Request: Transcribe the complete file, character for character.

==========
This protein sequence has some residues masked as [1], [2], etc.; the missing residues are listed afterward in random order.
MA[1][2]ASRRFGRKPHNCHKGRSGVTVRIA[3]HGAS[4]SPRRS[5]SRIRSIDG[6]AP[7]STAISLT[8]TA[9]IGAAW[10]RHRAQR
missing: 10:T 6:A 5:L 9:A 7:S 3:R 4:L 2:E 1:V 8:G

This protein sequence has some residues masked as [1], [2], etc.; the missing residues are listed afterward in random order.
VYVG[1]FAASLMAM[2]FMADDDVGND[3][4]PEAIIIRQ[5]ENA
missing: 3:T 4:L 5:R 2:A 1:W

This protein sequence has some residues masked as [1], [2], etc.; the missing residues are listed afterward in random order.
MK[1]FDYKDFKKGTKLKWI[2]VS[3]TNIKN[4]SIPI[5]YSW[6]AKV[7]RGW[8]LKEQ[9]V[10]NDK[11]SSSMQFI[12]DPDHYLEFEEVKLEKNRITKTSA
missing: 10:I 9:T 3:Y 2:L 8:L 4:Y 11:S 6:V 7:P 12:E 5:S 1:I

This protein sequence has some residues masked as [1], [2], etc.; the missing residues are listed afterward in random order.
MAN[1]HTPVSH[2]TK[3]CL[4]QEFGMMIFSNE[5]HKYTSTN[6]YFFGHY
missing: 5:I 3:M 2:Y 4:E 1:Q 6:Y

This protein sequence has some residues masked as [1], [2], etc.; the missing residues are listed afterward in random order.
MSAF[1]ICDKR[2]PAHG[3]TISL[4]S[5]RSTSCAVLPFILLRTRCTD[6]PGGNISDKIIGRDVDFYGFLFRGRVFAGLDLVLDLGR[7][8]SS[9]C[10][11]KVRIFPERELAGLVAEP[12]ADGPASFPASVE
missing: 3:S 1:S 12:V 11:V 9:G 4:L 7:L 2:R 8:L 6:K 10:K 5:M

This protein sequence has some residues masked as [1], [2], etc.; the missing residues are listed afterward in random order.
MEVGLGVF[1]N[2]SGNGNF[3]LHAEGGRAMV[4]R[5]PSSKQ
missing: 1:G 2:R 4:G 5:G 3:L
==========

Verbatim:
This protein sequence has some residues masked as [1], [2], etc.; the missing residues are listed afterward in random order.
MA[1][2]ASRRFGRKPHNCHKGRSGVTVRIA[3]HGAS[4]SPRRS[5]SRIRSIDG[6]AP[7]STAISLT[8]TA[9]IGAAW[10]RHRAQR
missing: 10:T 6:A 5:L 9:A 7:S 3:R 4:L 2:E 1:V 8:G

This protein sequence has some residues masked as [1], [2], etc.; the missing residues are listed afterward in random order.
VYVG[1]FAASLMAM[2]FMADDDVGND[3][4]PEAIIIRQ[5]ENA
missing: 3:T 4:L 5:R 2:A 1:W

This protein sequence has some residues masked as [1], [2], etc.; the missing residues are listed afterward in random order.
MK[1]FDYKDFKKGTKLKWI[2]VS[3]TNIKN[4]SIPI[5]YSW[6]AKV[7]RGW[8]LKEQ[9]V[10]NDK[11]SSSMQFI[12]DPDHYLEFEEVKLEKNRITKTSA
missing: 10:I 9:T 3:Y 2:L 8:L 4:Y 11:S 6:V 7:P 12:E 5:S 1:I

This protein sequence has some residues masked as [1], [2], etc.; the missing residues are listed afterward in random order.
MAN[1]HTPVSH[2]TK[3]CL[4]QEFGMMIFSNE[5]HKYTSTN[6]YFFGHY
missing: 5:I 3:M 2:Y 4:E 1:Q 6:Y

This protein sequence has some residues masked as [1], [2], etc.; the missing residues are listed afterward in random order.
MSAF[1]ICDKR[2]PAHG[3]TISL[4]S[5]RSTSCAVLPFILLRTRCTD[6]PGGNISDKIIGRDVDFYGFLFRGRVFAGLDLVLDLGR[7][8]SS[9]C[10][11]KVRIFPERELAGLVAEP[12]ADGPASFPASVE
missing: 3:S 1:S 12:V 11:V 9:G 4:L 7:L 2:R 8:L 6:K 10:K 5:M

This protein sequence has some residues masked as [1], [2], etc.; the missing residues are listed afterward in random order.
MEVGLGVF[1]N[2]SGNGNF[3]LHAEGGRAMV[4]R[5]PSSKQ
missing: 1:G 2:R 4:G 5:G 3:L